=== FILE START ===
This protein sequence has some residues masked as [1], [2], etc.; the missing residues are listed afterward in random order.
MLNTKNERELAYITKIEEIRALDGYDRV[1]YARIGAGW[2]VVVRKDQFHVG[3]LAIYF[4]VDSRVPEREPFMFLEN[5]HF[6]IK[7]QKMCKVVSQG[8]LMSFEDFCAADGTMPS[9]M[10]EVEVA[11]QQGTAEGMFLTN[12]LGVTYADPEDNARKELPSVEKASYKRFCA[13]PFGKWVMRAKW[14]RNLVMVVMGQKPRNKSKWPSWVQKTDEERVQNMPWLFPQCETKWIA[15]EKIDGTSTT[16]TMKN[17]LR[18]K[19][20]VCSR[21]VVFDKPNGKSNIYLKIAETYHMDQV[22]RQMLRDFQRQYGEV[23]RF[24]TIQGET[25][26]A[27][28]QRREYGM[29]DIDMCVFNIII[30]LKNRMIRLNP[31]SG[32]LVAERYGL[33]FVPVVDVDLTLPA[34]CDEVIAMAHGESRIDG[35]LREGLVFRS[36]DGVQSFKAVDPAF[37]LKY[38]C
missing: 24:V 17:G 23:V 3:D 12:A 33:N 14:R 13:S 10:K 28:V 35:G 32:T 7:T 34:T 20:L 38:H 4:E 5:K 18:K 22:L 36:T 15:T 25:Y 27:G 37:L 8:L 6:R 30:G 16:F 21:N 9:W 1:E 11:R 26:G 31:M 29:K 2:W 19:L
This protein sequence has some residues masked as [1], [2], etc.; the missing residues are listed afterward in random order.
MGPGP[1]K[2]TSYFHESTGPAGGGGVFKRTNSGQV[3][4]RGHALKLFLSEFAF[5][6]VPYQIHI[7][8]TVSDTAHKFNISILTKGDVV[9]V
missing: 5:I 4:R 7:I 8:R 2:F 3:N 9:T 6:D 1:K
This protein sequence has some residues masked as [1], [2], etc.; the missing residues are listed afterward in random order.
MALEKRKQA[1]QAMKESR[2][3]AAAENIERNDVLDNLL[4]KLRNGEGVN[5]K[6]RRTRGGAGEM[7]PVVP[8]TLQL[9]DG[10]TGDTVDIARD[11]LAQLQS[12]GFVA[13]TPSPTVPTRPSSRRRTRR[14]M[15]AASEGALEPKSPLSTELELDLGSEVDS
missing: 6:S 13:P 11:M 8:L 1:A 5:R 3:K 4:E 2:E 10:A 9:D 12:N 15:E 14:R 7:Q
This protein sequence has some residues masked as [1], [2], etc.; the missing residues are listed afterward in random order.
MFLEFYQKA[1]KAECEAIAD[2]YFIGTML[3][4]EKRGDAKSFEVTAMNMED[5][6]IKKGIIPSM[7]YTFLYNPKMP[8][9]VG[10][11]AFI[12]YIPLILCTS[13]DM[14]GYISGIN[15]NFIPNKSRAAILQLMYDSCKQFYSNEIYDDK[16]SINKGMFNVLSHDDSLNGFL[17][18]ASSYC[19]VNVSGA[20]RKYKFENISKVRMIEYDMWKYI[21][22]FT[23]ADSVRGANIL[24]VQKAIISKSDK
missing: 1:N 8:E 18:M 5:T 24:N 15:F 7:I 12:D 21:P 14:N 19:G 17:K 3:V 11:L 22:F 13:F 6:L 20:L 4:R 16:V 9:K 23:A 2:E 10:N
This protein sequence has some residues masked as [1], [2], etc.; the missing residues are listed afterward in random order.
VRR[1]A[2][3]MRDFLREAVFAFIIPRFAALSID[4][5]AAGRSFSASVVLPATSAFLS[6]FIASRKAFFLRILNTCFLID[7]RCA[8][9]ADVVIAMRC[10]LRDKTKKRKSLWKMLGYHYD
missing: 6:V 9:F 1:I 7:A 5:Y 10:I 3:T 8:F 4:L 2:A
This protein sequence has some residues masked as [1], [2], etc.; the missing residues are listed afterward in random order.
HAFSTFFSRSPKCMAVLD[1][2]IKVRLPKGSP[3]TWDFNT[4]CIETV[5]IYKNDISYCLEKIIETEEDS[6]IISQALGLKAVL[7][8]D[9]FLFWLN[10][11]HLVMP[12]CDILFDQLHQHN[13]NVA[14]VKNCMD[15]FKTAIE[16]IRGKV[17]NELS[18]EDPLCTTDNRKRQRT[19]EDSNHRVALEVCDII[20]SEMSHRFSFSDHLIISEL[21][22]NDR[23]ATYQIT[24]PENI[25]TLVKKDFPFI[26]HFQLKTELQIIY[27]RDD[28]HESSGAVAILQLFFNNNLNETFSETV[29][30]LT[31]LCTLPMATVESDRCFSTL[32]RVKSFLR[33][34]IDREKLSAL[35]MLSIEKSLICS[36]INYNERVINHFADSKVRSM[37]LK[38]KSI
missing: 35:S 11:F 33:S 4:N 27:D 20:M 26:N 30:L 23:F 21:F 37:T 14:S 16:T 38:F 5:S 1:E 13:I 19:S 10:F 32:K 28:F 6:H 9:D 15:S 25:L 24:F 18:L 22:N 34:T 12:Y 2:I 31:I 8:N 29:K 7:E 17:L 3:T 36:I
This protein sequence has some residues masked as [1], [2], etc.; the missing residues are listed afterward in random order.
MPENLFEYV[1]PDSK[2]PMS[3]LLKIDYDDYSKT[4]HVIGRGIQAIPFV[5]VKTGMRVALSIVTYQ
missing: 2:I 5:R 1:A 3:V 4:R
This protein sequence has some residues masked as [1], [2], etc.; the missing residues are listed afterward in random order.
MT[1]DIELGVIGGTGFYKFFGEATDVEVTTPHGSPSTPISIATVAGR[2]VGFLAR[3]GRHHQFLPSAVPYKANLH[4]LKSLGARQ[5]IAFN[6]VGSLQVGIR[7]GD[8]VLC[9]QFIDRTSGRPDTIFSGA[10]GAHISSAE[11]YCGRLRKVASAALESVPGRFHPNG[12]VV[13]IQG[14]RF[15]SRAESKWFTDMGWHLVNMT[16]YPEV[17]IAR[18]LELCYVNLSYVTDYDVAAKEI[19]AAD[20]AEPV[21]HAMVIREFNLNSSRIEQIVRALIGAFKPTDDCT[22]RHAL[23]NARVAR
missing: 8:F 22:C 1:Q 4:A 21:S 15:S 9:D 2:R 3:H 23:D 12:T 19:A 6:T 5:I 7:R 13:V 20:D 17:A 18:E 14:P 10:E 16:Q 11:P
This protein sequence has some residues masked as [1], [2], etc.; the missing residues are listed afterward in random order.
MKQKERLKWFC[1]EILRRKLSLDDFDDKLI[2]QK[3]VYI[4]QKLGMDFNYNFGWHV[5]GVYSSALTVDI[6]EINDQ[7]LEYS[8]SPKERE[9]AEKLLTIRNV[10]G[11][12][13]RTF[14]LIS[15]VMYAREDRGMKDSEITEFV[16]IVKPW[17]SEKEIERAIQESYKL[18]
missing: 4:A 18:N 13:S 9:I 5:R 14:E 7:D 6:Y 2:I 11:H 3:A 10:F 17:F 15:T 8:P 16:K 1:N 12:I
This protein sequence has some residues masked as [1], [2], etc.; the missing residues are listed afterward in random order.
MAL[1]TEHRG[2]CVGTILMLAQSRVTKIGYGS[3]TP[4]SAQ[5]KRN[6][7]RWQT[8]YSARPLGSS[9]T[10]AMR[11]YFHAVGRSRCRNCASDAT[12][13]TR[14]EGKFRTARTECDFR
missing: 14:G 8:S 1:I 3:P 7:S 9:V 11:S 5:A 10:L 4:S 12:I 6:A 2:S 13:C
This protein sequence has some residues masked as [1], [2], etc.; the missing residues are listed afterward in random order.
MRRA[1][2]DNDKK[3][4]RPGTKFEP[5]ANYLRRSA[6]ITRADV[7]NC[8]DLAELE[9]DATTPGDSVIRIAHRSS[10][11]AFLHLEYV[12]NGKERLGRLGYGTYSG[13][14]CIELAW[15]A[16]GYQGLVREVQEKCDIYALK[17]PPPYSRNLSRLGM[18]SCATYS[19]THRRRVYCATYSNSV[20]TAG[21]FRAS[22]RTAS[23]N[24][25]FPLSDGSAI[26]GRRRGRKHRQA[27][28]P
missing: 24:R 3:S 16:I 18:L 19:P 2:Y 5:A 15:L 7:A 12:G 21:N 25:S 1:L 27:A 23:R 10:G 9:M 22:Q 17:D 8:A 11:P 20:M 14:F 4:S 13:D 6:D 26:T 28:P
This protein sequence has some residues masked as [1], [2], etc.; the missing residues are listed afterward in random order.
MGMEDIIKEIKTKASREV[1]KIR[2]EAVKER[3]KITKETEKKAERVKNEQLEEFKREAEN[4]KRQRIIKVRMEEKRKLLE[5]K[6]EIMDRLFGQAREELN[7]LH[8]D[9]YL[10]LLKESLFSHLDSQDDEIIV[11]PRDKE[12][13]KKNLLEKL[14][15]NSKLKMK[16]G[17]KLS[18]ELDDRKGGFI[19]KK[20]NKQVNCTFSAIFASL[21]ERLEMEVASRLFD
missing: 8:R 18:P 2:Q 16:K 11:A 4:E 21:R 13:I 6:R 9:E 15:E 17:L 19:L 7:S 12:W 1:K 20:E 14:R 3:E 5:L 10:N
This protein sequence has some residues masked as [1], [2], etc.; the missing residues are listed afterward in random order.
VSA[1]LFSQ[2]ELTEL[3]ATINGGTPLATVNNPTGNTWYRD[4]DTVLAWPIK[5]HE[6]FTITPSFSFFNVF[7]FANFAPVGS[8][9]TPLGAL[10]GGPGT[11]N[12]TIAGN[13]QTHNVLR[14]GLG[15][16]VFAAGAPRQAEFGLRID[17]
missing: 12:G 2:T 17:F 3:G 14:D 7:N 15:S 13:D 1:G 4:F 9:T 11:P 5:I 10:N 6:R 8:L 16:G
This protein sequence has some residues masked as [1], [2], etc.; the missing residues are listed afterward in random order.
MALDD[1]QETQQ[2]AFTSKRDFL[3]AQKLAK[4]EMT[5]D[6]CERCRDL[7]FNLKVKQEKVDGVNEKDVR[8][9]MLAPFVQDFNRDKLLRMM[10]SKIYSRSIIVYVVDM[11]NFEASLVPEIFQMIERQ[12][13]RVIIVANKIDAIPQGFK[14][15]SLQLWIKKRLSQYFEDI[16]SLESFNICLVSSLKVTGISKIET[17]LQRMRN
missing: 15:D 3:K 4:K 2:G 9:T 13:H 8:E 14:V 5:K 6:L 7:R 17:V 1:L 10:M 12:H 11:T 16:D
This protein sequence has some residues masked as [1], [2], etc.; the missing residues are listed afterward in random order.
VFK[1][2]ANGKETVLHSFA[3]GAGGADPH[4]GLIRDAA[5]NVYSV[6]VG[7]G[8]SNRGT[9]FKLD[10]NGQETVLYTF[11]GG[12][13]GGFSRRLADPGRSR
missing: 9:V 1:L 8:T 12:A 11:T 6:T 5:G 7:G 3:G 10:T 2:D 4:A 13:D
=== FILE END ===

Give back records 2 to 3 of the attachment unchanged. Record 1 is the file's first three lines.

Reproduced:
This protein sequence has some residues masked as [1], [2], etc.; the missing residues are listed afterward in random order.
MGPGP[1]K[2]TSYFHESTGPAGGGGVFKRTNSGQV[3][4]RGHALKLFLSEFAF[5][6]VPYQIHI[7][8]TVSDTAHKFNISILTKGDVV[9]V
missing: 5:I 4:R 7:I 8:R 2:F 3:N 9:T 6:D 1:K
This protein sequence has some residues masked as [1], [2], etc.; the missing residues are listed afterward in random order.
MALEKRKQA[1]QAMKESR[2][3]AAAENIERNDVLDNLL[4]KLRNGEGVN[5]K[6]RRTRGGAGEM[7]PVVP[8]TLQL[9]DG[10]TGDTVDIARD[11]LAQLQS[12]GFVA[13]TPSPTVPTRPSSRRRTRR[14]M[15]AASEGALEPKSPLSTELELDLGSEVDS
missing: 6:S 13:P 11:M 8:L 1:A 5:R 3:K 4:E 2:E 10:A 9:D 12:N 15:E 14:R 7:Q